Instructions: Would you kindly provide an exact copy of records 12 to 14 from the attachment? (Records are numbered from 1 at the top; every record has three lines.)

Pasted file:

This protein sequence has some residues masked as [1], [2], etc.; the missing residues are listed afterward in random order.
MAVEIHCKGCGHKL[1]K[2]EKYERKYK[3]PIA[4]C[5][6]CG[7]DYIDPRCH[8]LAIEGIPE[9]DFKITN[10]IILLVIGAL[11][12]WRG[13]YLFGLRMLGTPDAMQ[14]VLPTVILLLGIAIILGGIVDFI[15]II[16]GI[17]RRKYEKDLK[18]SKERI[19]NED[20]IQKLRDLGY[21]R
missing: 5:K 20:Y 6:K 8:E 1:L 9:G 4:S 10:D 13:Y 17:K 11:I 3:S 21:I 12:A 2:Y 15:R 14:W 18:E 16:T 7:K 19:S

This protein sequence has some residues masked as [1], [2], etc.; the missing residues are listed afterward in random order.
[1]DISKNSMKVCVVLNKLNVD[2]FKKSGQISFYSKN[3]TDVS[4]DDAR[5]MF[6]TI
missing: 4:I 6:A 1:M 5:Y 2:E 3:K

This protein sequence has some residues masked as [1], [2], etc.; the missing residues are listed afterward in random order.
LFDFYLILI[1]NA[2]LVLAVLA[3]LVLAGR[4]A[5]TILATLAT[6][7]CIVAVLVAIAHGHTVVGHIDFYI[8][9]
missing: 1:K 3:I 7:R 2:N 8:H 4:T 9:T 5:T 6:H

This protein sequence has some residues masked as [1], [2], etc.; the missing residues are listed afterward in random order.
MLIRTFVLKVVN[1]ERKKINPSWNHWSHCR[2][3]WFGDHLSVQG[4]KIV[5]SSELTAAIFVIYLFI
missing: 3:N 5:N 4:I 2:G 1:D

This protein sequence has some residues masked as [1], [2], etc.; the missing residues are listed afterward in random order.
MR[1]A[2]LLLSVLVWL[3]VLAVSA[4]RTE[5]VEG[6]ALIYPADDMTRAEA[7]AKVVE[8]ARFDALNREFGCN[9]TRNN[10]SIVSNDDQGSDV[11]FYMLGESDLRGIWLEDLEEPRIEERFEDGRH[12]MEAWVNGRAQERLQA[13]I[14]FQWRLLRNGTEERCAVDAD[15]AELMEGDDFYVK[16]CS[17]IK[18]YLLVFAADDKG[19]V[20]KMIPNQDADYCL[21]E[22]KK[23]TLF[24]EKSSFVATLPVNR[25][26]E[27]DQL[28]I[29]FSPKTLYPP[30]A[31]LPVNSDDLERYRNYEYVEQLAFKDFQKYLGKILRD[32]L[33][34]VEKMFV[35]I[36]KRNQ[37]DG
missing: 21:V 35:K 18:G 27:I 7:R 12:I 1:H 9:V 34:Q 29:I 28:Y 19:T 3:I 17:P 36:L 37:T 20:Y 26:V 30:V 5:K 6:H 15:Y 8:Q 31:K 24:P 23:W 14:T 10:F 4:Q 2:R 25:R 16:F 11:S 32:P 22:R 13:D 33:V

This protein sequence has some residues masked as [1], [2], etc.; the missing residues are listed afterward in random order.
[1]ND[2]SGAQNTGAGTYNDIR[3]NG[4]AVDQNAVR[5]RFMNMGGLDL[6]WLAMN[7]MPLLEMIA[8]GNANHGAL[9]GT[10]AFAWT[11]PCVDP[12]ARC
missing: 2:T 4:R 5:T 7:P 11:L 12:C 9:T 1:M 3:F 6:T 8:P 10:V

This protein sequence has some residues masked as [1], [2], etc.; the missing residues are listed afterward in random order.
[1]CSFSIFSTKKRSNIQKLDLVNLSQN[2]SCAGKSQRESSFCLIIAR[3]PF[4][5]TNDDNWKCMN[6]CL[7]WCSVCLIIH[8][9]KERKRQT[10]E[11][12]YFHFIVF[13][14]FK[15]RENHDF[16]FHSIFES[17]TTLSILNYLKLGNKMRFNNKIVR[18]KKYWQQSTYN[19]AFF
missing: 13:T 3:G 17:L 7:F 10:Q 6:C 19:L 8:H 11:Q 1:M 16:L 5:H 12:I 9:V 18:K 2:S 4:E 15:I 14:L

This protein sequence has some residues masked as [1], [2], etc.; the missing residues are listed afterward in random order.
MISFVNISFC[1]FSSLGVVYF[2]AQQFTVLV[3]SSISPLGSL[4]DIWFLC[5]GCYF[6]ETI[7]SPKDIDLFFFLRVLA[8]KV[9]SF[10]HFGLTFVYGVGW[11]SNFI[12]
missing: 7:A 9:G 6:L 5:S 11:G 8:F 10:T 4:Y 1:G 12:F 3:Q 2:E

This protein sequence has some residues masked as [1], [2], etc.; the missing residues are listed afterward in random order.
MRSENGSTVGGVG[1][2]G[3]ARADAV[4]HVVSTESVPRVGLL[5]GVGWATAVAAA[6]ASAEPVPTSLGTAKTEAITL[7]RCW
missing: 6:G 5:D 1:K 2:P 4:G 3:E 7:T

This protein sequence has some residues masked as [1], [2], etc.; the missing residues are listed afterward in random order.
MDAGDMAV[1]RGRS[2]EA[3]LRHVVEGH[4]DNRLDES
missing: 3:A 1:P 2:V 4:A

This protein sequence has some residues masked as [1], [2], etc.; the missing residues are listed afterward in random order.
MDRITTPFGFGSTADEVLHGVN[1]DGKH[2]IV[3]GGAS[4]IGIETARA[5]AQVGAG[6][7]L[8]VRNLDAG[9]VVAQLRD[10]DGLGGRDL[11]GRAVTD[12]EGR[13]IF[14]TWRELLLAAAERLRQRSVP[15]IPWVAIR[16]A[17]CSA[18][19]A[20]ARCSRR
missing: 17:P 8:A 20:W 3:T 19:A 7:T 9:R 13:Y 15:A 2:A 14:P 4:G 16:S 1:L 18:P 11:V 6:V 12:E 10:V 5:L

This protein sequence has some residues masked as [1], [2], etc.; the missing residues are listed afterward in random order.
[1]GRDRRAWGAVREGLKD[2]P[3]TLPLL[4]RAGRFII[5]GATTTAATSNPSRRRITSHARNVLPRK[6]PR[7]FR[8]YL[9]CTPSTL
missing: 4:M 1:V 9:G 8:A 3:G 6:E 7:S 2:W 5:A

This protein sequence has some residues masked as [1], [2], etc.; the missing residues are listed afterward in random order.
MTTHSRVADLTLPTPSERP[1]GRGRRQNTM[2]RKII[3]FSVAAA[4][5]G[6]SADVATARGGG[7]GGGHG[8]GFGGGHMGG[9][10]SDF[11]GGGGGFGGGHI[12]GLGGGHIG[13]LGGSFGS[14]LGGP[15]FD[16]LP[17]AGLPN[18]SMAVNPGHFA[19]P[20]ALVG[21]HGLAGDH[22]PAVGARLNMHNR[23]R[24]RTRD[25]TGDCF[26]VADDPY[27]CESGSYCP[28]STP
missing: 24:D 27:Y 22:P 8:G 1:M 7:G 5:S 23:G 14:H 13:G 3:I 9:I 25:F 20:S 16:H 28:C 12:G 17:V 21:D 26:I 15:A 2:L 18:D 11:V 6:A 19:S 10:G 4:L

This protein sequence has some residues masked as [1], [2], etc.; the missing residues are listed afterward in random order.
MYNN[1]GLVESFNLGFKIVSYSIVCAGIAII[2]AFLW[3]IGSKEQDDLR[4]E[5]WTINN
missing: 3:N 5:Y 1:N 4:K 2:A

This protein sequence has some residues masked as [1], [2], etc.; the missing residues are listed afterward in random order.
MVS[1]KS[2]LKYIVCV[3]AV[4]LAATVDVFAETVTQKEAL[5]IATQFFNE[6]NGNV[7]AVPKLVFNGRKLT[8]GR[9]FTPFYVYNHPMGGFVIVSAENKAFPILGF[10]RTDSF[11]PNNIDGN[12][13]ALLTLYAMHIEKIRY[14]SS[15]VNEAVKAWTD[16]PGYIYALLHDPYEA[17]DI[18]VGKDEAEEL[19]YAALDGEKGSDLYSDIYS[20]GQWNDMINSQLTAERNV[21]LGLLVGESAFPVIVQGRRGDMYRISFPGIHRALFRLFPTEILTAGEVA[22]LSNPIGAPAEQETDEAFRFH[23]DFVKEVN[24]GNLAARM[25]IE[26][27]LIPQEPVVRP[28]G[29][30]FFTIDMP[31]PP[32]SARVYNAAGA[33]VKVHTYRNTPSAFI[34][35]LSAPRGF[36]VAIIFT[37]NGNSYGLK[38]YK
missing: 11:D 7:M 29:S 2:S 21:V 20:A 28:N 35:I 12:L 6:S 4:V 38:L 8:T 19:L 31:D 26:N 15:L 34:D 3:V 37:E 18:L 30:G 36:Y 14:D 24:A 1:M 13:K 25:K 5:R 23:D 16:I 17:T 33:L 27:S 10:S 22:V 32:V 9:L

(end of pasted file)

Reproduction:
This protein sequence has some residues masked as [1], [2], etc.; the missing residues are listed afterward in random order.
[1]GRDRRAWGAVREGLKD[2]P[3]TLPLL[4]RAGRFII[5]GATTTAATSNPSRRRITSHARNVLPRK[6]PR[7]FR[8]YL[9]CTPSTL
missing: 4:M 1:V 9:G 8:A 3:G 6:E 7:S 2:W 5:A

This protein sequence has some residues masked as [1], [2], etc.; the missing residues are listed afterward in random order.
MTTHSRVADLTLPTPSERP[1]GRGRRQNTM[2]RKII[3]FSVAAA[4][5]G[6]SADVATARGGG[7]GGGHG[8]GFGGGHMGG[9][10]SDF[11]GGGGGFGGGHI[12]GLGGGHIG[13]LGGSFGS[14]LGGP[15]FD[16]LP[17]AGLPN[18]SMAVNPGHFA[19]P[20]ALVG[21]HGLAGDH[22]PAVGARLNMHNR[23]R[24]RTRD[25]TGDCF[26]VADDPY[27]CESGSYCP[28]STP
missing: 24:D 27:Y 22:P 8:G 1:M 7:G 5:S 23:G 14:H 13:G 3:I 9:I 25:F 20:S 16:H 28:C 12:G 17:V 21:D 26:I 15:A 2:L 18:D 11:V 6:A 19:S 10:G 4:L

This protein sequence has some residues masked as [1], [2], etc.; the missing residues are listed afterward in random order.
MYNN[1]GLVESFNLGFKIVSYSIVCAGIAII[2]AFLW[3]IGSKEQDDLR[4]E[5]WTINN
missing: 3:N 5:Y 1:N 4:K 2:A